Apr 16, 2012
Scratchboard was developed in nineteenth century England and France, where printers were looking for new ways to reproduce illustrations. Wood, metal and linoleum engraving all had their faults, and scratchboard seemed to be the perfect solution.
Scratchboard illustrators use knives and other tools to etch delicate lines into white China clay. The etching is then coated with black India ink to reveal intricate images with sophisticated shading, texture and, occasionally, many colours. The ability of the images to be accurately reproduced in everything from newspapers to educational books meant the scratchboard technique soon became the preferred method of printing medical, scientific and technical illustrations.
Because of this prestigious association with the great designs of the past, the scratchboard technique is having a comeback in publications like graphic novels, magazines and ads.
Most scratchboard artists use pencil sketches to begin the design process, drawing rough outlines of the finished product. The first pencil sketch will have shading and textured elements to give the artist a good idea of what the illustration will look like when finished. Then, they often create a simplified sketch that they transfer to the scratchboard. They prefer to keep the sketch as simple as possible, since the graphite of the pencil is hard to erase from the scratchboard tablet. Once the simplified sketch has been transferred, the artist will use various carving knives and other tools to scratch lines into the clay, using deeper scratches for areas that are more highlighted and less shaded and eventually revealing the complete scratchboard design.?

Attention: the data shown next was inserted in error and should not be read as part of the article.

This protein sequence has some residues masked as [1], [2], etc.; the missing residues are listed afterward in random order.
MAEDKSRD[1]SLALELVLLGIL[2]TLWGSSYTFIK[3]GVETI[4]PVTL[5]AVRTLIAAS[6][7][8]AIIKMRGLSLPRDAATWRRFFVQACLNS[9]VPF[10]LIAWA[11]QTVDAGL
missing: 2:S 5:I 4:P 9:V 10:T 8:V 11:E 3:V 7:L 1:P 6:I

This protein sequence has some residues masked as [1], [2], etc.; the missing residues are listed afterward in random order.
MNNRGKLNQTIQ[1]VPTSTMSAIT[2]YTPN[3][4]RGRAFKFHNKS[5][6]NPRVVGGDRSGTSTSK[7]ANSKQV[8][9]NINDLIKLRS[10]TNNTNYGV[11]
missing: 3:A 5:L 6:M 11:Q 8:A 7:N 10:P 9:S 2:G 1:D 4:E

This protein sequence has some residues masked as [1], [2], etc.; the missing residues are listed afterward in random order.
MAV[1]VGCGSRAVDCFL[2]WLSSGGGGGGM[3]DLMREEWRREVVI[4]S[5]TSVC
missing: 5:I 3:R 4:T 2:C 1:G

There are a couple of ways the scratchboard design can then be used for printing. Most printers will likely take a high-resolution photograph of the image, as most printing is done electronically now via desktop publishing. The photograph will then be inserted into the digital design of the page, then a plate will be made of that page. Finally, the plate will be inserted into the printer, and the page will be printed. Before desktop publishing became the industry standard, however, the scratchboard design would often be inserted directly onto the metal plates that already contained the text of the page. The scratchboard itself would then be coated with ink along with the moveable type.
Amie is a freelance graphic designer and has been designing and writing for 2 years and has a huge passion for abstract art and vintage photography styles.